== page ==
The Romans had "bread and circuses;" we have "reality TV."  Looks like they serve the same purposes.  Late last fall we took our cable service down to bare basic--so we could still get the "news" and the few channels we still liked.  We have debated for years about the offerings and were increasingly unhappy as the so-called reality shows dominated more and more of the airwaves.  Not only have we reduced our cable service but we have reduced the hours we watch as well because the news isn't really news any more--which is why the word is in quotes above.  The early promise of what TV could offer has been short circuited by capitalism.

Ronni Bennett always offers a good info and today she offers links to a new website that deals with medical care and questions patients and doctors should ask.  Evidently the medical establishment (at least some of it) is coming to the same conclusion I have: we get too much medical care at too great a cost.

Fortune reports an interesting drug shortage:  saline solution.  Yeah, for the last couple of years sterile salt water has been in short supply.

Well, all that crap had to go somewhere.  Did they think Dumbledore waved his wand and murmured a spell to make it disappear?

Wednesday, February 4, 2015

We have been getting small spurts of nuisance snow and expect more today.  Clearing the car was a big job.  A layer of ice had formed under about 12 inches of snow the wind didn't blow away.  We shouldn't have much trouble with catching up on what fell over night.

Still, slowly, planning the gardens.  I have made my (nearly) final decisions on tomatoes, peppers, sunflowers, and cucumbers.  I say nearly because, as I have mentioned before, the garden I have in the fall is never the garden I planned in the spring.

I always try a few plants totally new to me.  Last year I put in shiso.  Pretty enough plant but a big one and not worth putting in again.  We don't do Japanese cooking and it didn't seem to fit with our normal foods.  This year I have three greens I hope will replace spinach and lettuce.  I haven't had good luck with them.  My little patio goes from deep freeze to oven very quickly--a consequence of being a small cement platform with a six-foot white fence that concentrates sunlight, and heat, in that space.  All lettuce and spinach varieties bolt almost immediately.  This year I will put in Long-leaf Tong Ho, mizuna (mixed colors), and orach.  All are supposed to be heat tolerant and the Tong Ho is supposed to be a good substitute for spinach and all are supposed to be good in salads.  I will find out.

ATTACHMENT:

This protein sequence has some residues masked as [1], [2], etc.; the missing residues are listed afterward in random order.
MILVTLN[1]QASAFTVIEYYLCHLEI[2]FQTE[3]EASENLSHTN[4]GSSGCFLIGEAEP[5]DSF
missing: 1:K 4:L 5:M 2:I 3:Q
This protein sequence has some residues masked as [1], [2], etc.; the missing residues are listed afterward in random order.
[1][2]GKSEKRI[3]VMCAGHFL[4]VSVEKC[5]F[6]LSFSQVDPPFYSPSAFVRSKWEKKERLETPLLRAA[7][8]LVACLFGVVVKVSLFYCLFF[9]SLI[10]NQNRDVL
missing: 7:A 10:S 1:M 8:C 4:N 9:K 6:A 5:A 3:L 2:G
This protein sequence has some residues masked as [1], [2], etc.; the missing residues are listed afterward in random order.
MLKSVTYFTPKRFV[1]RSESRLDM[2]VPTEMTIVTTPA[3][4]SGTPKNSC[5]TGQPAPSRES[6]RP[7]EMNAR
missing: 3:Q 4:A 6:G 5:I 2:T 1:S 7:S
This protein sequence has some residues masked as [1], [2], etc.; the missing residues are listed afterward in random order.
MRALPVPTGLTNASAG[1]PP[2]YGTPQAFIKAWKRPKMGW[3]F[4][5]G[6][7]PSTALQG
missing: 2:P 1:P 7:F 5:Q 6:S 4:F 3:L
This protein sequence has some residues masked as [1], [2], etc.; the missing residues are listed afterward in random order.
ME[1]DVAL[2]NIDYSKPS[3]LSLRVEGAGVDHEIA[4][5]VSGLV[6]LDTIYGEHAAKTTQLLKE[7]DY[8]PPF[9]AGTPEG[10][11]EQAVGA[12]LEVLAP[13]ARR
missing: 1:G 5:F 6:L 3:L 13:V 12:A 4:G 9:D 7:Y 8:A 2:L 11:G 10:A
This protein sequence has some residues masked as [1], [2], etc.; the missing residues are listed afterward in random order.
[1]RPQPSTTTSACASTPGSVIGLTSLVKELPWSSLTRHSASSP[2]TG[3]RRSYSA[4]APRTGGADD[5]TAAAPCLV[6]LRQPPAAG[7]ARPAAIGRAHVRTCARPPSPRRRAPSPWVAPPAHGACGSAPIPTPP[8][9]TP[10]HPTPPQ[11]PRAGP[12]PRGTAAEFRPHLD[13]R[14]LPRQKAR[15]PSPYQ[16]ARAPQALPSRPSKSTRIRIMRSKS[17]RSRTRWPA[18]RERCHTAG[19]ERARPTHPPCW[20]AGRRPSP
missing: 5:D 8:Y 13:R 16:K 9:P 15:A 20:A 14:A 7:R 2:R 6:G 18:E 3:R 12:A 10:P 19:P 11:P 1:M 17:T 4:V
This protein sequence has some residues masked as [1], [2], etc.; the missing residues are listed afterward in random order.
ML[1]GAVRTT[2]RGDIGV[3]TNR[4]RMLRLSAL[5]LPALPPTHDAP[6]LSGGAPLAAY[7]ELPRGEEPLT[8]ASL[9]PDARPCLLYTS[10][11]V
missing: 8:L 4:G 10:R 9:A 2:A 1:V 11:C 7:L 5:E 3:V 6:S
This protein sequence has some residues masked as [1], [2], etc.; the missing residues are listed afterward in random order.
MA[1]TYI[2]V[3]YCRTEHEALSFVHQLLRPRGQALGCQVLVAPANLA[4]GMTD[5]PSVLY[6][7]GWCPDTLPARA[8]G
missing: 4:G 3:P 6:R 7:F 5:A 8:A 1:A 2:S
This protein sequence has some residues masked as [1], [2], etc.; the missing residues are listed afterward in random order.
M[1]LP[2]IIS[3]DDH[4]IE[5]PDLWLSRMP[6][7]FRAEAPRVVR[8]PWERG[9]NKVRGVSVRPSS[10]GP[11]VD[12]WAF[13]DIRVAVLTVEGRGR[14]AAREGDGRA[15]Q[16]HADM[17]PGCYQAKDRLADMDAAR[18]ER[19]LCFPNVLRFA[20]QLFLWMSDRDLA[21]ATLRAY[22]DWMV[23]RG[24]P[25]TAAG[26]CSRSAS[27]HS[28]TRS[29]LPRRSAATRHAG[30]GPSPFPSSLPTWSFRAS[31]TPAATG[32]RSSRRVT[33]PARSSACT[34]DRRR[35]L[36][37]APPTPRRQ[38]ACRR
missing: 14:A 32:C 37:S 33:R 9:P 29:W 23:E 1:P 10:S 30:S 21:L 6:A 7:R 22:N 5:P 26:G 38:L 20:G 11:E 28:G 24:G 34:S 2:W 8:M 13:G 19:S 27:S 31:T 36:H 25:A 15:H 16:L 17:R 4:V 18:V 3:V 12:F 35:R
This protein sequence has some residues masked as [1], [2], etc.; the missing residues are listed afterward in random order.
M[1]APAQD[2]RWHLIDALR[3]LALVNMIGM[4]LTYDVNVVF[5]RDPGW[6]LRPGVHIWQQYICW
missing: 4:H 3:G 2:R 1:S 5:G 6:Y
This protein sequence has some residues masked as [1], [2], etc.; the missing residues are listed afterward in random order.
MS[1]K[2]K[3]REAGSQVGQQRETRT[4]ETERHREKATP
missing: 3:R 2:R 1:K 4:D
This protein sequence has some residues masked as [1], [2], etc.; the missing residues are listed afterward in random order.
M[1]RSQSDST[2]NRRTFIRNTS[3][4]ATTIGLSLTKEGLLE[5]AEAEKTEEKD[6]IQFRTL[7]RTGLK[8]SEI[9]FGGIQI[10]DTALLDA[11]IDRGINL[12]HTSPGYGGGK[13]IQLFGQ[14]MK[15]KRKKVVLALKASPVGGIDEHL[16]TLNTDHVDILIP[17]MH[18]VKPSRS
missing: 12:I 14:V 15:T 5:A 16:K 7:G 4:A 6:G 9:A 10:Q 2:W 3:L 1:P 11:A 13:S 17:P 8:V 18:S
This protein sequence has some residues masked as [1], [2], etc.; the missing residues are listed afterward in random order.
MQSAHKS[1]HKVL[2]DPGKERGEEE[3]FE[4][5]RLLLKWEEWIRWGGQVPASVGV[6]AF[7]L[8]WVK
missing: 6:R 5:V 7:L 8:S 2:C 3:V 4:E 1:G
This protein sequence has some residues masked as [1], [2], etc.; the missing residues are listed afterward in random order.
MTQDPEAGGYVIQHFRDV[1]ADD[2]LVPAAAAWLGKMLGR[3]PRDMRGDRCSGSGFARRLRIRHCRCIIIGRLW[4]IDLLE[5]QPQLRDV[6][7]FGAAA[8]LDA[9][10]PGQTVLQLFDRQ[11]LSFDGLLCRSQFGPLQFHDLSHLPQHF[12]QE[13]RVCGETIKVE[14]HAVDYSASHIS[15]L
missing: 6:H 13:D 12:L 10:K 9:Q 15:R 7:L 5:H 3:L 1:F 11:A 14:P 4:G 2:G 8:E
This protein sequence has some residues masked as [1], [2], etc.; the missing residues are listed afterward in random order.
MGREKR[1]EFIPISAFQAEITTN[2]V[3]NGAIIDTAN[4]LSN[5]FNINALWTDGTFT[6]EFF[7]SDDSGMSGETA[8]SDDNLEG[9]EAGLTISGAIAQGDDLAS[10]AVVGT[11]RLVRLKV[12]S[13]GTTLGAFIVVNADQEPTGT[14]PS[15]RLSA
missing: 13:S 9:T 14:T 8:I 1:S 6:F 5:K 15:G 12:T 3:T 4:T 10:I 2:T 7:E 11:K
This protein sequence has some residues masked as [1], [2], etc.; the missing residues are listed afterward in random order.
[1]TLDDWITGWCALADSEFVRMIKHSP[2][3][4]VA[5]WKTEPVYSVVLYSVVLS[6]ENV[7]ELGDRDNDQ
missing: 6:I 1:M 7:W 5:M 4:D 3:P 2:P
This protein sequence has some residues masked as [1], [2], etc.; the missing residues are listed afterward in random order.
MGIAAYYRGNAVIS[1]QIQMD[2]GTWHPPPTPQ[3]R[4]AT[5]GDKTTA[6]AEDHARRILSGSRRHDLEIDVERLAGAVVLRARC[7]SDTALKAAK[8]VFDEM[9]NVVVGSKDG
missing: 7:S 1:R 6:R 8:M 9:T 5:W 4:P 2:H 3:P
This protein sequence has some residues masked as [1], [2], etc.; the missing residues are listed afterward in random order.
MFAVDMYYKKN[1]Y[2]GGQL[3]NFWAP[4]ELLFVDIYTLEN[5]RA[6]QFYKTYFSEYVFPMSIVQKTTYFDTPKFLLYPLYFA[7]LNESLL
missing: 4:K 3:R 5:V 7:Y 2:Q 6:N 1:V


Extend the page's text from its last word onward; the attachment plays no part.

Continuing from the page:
And what would a garden be without herbs.  I will include a number of old friends: lemon balm, lemon basil, sweet basil, peppermint, spearmint, hyssop, summer savory to name a few.  This year I am adding Moldavian balm and wintergreen.  The wintergreen plants will come later at an appropriate time for transplanting as will the lemon verbena plants.  Some of you may recall my struggles with lemon verbena but I am an eternal optimist and my success with my 3-year-old rosemary have me hoping I can keep it going inside.


Since the meetings at Davos began I have been reading more stories about the uber-rich getting ready to retreat to their castles and pull up the drawbridges.  This post has a good summary.  It is interesting the amount of attention it is getting this time around.  I saw similar articles soon after Obama's election when all the politicians and pundits were trying to convince us they had a real plan and there was "light at the end of the tunnel."

Gene Logsdon, the Contrary Farmer, asks an interesting question of whether we will follow the Maya and the Mound Builder cultures, based largely on corn farming, into oblivion.

Rhetorical question surely.  Like the author I used to find Chris Christie refreshing especially considering the colorless idiots lacking brains or backbone in the GOP.  However, sometime ago he shifted from refreshing to assholery.   How big an asshole?  Try total.

One of the foundations of our industrial commerce is the notion that "if you make it some idiot will buy it.  That is well illustrated in this article.  It seems that there is a new "disease" every week or so which requires large numbers of people to take a new pill.  Or "science" suddenly discovers that almost everyone needs to take a drug, like statins, "just in case."  Or that some people aren't helped as much as they would like by one medicine so they need another--and maybe a third.  I think we are being medicated out of our minds and, maybe, our lives.

Tuesday, February 3, 2015

Cold this morning with more snow probable.  We did get our path on the patio cleared yesterday.  Where my containers had been clear with only a thin layer of old snow small mountains of snow four feet high obscure everything.  Looking out over the "winter wonderland" I am amazed when I realize I will be starting some of my seeds in a little over a month.

The garden planning goes on.  I have six varieties of tomatoes and I don't know exactly where a couple of them will go.  I decided to experiment with a couple of the small varieties (Micro Tom and Red Robin) and a tumbler (Tumbler hybrid) for the baskets I can hang on my fence.  I have two standard. indeterminate slicers (Costuluto and Amish Gold) both of which are heirloom.  I yielded to impulse and got seed for the Roselle cherry tomato--also standard, indeterminate heirloom.  I need to remind myself to save seeds this year.  The maturity dates go from a very early 45 days to a very long 90 days so I should have tomatoes for a long span this summer.  I do plan to make and can tomato sauce but will buy the romas from the farm market and add in any of the home grown tomatoes we can't eat right away.